Nursing was especially difficult for me… My first child, P, would eat every two hours, if not sooner, for that first three months. Which, coupled with my insistence on not giving him nipple confusion, meant I didn’t get any sleep. I began to resent him. I felt like a slave.
My husband convinced me to continue pumping after my milk came in so that we would have a stash and, eventually, so he could feed the baby too. I was so sure that I was supposed to be everything P needed that letting my husband help me felt like giving up on what was supposed to be a beautiful relationship. Even with the sleep deprivation rendering me useless and belligerent, we were able to scrape by that first three months. Then my menstrual cycle showed up, and with it the last of my milk. I was literally pumping all day to get just three ounces.
At six months P bit me while I was trying to nurse him on a plane, and I nearly threw him onto my husband’s lap and said, “That’s it, I am done.” I went exclusively to pumping and supplemented with formula. To this day, nearly three years later, I still feel angry and betrayed by my body.
While pregnant with my second child, R, I prepared myself for difficulty breastfeeding — the same experience I had with P. I adjusted my nursing expectations from nursing for a year to making sure he had colostrum and then three ounces a day. This time I lasted a week before I decided to start pumping exclusively.
I meticulously calculated how much milk I pumped and how much he was eating — trying to figure out if I would have enough to reach my goal by the time my menstrual cycle came and dried me up. I pumped at least eight times a day for at least 15 minutes, if not 20. I pumped in the middle of the night to get better results, cutting into precious sleep. I pumped hands-free while driving, during meals, and basically anytime I was guaranteed time when my children were contained. My menstrual cycle showed up when R turned two months, and my milk supply actually went up. I kept expecting it to go away any second, but even if it did at that time I had a nine months’ supply of frozen breast milk. I hit my goal, and R was only 11 weeks old.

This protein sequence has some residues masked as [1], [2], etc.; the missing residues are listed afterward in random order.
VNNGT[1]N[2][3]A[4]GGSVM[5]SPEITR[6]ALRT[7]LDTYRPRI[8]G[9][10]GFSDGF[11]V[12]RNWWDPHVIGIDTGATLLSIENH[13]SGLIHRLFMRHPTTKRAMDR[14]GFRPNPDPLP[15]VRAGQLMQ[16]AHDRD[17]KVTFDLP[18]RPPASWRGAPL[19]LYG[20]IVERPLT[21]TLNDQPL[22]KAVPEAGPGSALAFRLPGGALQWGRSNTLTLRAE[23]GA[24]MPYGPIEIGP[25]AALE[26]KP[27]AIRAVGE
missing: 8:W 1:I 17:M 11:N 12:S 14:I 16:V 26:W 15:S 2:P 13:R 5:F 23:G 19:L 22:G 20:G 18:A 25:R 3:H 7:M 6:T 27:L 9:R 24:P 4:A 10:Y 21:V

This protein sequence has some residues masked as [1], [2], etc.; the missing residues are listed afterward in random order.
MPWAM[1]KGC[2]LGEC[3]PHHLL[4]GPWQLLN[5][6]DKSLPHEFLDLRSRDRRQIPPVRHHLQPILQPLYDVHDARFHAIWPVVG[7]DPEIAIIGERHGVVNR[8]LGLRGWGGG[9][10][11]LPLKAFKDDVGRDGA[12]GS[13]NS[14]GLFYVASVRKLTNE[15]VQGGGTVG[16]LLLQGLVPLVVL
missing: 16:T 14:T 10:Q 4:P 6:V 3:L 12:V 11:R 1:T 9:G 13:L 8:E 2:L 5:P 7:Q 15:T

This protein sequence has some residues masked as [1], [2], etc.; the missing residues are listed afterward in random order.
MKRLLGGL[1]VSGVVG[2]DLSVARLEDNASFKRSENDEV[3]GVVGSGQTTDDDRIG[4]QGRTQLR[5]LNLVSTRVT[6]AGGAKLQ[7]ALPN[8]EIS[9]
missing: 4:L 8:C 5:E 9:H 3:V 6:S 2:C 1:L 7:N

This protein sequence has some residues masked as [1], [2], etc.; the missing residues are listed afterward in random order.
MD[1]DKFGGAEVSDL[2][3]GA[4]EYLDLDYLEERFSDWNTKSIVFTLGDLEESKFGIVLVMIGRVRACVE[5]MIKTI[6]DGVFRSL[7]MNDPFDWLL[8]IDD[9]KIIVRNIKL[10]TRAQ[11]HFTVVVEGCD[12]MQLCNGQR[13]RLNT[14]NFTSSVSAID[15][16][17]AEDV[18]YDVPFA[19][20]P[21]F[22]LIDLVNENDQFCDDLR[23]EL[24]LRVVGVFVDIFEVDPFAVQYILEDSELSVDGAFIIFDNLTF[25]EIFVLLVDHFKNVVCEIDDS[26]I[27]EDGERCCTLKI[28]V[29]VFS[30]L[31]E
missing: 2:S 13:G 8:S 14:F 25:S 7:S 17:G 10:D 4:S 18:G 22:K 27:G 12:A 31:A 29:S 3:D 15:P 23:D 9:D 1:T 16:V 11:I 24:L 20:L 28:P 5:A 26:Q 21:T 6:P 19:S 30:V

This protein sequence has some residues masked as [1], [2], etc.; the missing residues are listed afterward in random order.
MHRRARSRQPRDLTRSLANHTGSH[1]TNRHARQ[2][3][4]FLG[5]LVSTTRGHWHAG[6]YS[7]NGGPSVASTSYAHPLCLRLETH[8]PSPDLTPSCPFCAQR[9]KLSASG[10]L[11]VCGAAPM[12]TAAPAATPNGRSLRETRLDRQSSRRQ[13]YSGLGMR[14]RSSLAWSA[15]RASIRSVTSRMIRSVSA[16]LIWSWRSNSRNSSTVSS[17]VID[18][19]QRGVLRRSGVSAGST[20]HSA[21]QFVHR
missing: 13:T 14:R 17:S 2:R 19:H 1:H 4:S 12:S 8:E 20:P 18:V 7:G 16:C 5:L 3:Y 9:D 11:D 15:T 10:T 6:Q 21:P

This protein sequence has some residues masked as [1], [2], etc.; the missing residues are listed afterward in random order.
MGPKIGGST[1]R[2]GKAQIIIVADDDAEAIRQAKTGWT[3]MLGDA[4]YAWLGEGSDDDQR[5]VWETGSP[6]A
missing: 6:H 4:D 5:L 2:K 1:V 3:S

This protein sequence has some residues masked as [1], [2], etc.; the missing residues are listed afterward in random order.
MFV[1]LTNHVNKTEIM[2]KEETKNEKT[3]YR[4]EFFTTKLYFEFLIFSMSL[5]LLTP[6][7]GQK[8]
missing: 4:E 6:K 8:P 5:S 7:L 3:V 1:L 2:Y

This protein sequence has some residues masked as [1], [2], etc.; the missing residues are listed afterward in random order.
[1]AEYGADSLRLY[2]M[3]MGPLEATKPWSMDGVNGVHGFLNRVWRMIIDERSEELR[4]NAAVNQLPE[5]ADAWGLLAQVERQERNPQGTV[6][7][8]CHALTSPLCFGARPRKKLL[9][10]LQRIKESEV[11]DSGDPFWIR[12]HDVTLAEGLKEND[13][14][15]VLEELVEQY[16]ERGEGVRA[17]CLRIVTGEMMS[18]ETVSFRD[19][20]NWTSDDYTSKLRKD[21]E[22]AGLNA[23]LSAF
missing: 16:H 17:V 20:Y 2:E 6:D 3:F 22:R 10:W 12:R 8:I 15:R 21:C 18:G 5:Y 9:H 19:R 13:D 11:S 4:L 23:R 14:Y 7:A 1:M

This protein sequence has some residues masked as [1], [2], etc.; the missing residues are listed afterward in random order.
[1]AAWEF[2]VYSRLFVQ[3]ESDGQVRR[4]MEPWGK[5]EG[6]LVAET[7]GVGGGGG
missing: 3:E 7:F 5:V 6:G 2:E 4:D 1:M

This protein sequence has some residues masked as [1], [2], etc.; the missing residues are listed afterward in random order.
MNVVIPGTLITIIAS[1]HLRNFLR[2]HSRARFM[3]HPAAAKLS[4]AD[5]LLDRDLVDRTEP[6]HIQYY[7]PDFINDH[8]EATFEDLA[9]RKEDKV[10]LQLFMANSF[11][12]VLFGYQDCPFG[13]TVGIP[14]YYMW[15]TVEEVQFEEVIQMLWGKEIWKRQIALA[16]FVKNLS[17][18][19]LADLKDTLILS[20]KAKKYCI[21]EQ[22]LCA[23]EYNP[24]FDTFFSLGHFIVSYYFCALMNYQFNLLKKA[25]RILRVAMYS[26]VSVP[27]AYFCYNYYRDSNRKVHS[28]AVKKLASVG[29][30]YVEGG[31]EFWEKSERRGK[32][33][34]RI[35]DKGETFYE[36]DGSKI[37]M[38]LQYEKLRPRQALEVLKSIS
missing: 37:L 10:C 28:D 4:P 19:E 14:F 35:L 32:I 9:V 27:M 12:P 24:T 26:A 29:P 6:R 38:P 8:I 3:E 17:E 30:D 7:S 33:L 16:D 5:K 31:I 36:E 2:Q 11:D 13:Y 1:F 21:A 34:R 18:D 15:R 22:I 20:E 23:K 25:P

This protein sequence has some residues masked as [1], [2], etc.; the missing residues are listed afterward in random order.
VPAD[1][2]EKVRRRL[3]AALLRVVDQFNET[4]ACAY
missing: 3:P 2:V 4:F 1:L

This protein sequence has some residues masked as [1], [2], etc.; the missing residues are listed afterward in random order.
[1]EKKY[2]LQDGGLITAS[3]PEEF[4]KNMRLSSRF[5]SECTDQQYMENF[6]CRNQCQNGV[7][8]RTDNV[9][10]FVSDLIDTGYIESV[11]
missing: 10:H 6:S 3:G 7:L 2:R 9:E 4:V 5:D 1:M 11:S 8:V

It was maddening that my body was able to give my second son what he needed and not my first. I wish I had known in the beginning that I wasn’t built for nursing; that I should have been pumping all along. I ended up pumping enough milk to feed twins. Once I had a year’s supply of milk I planned on donating all my extra supply. I intended to pump as long as I could for as many as I could. I didn’t want another mother to feel the way I felt when my body gave out on me with P.
Fast forward to the present. It’s been seven months since I stopped pumping. I fed another little one who was unable to drink formula for nine months. The experience of donating my milk has healed all the residual betrayal I felt towards my body for its failure with P.
I really want all new moms to know that for some breastfeeding comes naturally. For others it is the most difficult, frustrating, and demoralizing experience in their lives. That coupled with sleep deprivation, postpartum depression, and life in general, and you can find yourself in an awful place emotionally, mentally, and physically.
Adjust your expectations, know that you are NOT alone, and surround yourself with the love of your family, friends and fellow parents. Whether or not you are able to nurse your baby does not define you as a woman or parent. I say this to women who nurse, who supplement, and who fed their baby formula from day one: You do the absolute best for your baby, and that is what truly matters.
Every one of us has a struggle with one or more aspect of this both challenging and rewarding journey. Talk about it, I guarantee you will find someone who has had a similar experience. When that happens it is like a weight off your heart.
It takes a village to raise a child, and that village is there for parents too.